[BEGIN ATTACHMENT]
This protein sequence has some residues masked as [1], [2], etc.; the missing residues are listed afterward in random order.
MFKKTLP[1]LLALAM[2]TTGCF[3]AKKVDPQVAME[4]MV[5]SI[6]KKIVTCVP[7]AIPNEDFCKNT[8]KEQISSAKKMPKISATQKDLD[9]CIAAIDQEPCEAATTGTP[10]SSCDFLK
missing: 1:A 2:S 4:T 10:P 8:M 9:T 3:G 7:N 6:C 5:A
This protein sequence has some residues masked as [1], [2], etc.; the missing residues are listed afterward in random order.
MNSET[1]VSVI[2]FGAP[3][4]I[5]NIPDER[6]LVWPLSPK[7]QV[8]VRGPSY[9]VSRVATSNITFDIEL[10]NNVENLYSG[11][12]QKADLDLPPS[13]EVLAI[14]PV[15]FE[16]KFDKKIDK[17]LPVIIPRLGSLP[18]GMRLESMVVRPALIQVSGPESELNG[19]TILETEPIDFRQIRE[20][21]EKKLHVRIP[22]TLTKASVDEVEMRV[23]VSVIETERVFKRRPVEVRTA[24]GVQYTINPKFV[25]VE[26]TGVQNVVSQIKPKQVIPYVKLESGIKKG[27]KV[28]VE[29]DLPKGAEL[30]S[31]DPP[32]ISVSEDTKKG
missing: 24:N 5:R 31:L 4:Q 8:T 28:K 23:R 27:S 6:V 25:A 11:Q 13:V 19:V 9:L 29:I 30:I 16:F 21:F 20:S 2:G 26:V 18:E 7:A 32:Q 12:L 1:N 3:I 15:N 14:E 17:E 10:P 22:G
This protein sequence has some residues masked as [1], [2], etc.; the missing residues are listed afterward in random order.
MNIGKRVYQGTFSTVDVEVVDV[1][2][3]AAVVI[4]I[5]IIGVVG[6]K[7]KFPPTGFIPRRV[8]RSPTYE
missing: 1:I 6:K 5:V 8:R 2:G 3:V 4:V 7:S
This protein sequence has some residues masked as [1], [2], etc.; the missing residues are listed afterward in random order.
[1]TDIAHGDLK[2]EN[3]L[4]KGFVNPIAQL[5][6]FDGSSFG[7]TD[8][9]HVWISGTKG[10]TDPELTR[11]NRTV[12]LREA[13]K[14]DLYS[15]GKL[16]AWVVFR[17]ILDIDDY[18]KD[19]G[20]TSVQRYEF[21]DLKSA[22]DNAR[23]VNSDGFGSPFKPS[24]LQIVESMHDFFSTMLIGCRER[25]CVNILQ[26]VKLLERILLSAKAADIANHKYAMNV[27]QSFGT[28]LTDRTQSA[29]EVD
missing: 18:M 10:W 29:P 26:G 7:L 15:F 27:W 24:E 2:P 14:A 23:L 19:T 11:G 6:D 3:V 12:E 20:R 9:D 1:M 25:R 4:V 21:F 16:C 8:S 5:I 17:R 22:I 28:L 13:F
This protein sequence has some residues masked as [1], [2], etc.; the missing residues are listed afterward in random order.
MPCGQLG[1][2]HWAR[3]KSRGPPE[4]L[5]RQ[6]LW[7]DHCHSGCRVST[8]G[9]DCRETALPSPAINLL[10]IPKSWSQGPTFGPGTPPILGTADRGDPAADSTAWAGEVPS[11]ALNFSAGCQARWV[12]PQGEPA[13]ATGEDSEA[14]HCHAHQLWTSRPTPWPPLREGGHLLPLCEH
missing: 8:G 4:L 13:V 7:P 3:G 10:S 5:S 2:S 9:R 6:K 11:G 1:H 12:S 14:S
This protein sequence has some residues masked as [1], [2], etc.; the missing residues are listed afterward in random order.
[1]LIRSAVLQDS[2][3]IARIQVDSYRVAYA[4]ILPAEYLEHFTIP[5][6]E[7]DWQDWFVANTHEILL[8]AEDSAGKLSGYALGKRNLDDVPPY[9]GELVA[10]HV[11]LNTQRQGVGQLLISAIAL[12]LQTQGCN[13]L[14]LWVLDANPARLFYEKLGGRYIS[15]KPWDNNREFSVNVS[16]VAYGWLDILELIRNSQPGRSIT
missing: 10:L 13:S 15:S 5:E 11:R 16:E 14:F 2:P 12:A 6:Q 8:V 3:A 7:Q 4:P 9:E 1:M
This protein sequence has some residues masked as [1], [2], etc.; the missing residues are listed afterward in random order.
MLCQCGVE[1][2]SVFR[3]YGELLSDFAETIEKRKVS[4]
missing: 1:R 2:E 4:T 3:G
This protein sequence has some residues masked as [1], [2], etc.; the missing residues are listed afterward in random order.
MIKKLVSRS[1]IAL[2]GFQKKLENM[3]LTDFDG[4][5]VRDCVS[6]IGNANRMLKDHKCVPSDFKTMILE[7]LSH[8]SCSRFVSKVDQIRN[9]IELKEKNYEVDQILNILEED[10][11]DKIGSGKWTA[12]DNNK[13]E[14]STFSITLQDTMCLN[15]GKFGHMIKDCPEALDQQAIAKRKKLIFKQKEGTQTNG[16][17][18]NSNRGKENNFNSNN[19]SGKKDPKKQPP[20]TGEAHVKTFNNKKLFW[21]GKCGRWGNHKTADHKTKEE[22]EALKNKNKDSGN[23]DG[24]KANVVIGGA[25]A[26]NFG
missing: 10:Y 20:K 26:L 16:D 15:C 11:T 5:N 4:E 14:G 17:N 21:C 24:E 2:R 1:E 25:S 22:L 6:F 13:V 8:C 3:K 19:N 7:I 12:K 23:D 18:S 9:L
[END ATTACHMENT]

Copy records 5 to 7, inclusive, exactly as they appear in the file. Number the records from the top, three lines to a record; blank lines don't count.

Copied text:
This protein sequence has some residues masked as [1], [2], etc.; the missing residues are listed afterward in random order.
MPCGQLG[1][2]HWAR[3]KSRGPPE[4]L[5]RQ[6]LW[7]DHCHSGCRVST[8]G[9]DCRETALPSPAINLL[10]IPKSWSQGPTFGPGTPPILGTADRGDPAADSTAWAGEVPS[11]ALNFSAGCQARWV[12]PQGEPA[13]ATGEDSEA[14]HCHAHQLWTSRPTPWPPLREGGHLLPLCEH
missing: 8:G 4:L 13:V 7:P 3:G 10:S 5:S 2:S 9:R 6:K 11:G 1:H 12:S 14:S
This protein sequence has some residues masked as [1], [2], etc.; the missing residues are listed afterward in random order.
[1]LIRSAVLQDS[2][3]IARIQVDSYRVAYA[4]ILPAEYLEHFTIP[5][6]E[7]DWQDWFVANTHEILL[8]AEDSAGKLSGYALGKRNLDDVPPY[9]GELVA[10]HV[11]LNTQRQGVGQLLISAIAL[12]LQTQGCN[13]L[14]LWVLDANPARLFYEKLGGRYIS[15]KPWDNNREFSVNVS[16]VAYGWLDILELIRNSQPGRSIT
missing: 10:L 13:S 15:S 5:E 11:R 16:E 14:F 2:P 12:A 6:Q 8:V 3:A 7:Q 4:P 9:E 1:M
This protein sequence has some residues masked as [1], [2], etc.; the missing residues are listed afterward in random order.
MLCQCGVE[1][2]SVFR[3]YGELLSDFAETIEKRKVS[4]
missing: 1:R 2:E 4:T 3:G